Extending the Radiation Exposure Compensation Act another two years was the right thing to do. Continuing to neglect New Mexicans who unwittingly suffered nuclear fallout is wrong and can not be allowed to stand.
Congress this month extended RECA to May 2024. The 1990 bipartisan act would have expired in July; it provides money for people who develop cancer or other diseases after exposure to atomic weapons testing or contact with uranium and has paid out $2.5 billion to over 39,000 claimants.
But the act has failed to recognize radioactive fallout doesn’t stop at state lines. While numerous downwind counties were designated in Arizona, Nevada and Utah, the act has never covered N.M. downwinders who suffered nuclear fallout from the Trinity Site in July 1945 or the hundreds of above-ground nuclear tests between 1945 and 1992.
As Sen. Ben Ray Luján, D-N.M., wrote in a recent column for CNN, harmful radioactive material blanketed parts of New Mexico, too. And while uranium workers employed between Jan. 1, 1942, and Dec. 31, 1971, are eligible for compensation, workers employed after 1971 are ineligible.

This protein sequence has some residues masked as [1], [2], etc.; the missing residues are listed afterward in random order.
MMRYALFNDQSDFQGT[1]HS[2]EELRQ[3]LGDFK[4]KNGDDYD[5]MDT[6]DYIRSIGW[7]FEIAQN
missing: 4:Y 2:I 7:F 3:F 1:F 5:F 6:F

Luján has tried with Sen. Mike Crapo, R-Idaho, to expand the scope of RECA to New Mexicans living downwind of nuclear weapons tests and those who worked in uranium mines after 1971. The rest of the state’s congressional delegation should join forces behind this bipartisan effort to finally make things right for the affected New Mexicans.
N.M. fallout victims were not warned ahead of the atomic blasts and were led to believe there was little or no danger. It’s a wrong of our federal government that must be corrected. And hundreds of abandoned uranium mines as well as radioactive waste on the Navajo Nation must be cleaned up.
Thirty-two years after RECA, Congress needs to follow Luján’s lead and step up. RECA should be expanded and extended to include New Mexican downwinders and uranium workers of the last 50 years and made more permanent.
This editorial first appeared in the Albuquerque Journal. It was written by members of the editorial board and is unsigned as it represents the opinion of the newspaper rather than the writers.